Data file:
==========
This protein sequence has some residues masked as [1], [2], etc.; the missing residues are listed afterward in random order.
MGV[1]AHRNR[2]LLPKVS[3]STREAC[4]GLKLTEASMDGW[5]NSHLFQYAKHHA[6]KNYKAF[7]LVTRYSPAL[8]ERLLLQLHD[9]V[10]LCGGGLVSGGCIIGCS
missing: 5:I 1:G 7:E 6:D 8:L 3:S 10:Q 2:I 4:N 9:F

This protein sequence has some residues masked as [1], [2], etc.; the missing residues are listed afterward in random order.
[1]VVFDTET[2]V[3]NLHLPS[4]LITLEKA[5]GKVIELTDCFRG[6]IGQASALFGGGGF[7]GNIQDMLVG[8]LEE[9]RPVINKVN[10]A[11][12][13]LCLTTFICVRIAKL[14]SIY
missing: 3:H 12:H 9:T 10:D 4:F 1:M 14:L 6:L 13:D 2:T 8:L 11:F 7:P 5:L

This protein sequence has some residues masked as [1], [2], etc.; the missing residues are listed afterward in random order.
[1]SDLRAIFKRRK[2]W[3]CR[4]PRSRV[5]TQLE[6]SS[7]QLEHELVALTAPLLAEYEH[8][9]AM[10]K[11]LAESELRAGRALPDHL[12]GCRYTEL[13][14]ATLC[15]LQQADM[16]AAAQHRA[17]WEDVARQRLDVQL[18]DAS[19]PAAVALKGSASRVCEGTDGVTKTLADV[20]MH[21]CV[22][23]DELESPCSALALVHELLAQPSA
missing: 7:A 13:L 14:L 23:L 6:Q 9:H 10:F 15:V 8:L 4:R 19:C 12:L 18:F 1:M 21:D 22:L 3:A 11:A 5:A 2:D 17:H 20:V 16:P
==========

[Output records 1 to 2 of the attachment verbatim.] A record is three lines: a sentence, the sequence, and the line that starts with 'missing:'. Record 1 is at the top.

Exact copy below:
This protein sequence has some residues masked as [1], [2], etc.; the missing residues are listed afterward in random order.
MGV[1]AHRNR[2]LLPKVS[3]STREAC[4]GLKLTEASMDGW[5]NSHLFQYAKHHA[6]KNYKAF[7]LVTRYSPAL[8]ERLLLQLHD[9]V[10]LCGGGLVSGGCIIGCS
missing: 5:I 1:G 7:E 6:D 8:L 3:S 10:Q 2:I 4:N 9:F

This protein sequence has some residues masked as [1], [2], etc.; the missing residues are listed afterward in random order.
[1]VVFDTET[2]V[3]NLHLPS[4]LITLEKA[5]GKVIELTDCFRG[6]IGQASALFGGGGF[7]GNIQDMLVG[8]LEE[9]RPVINKVN[10]A[11][12][13]LCLTTFICVRIAKL[14]SIY
missing: 3:H 12:H 9:T 10:D 4:F 1:M 14:L 6:L 13:D 2:T 8:L 11:F 7:P 5:L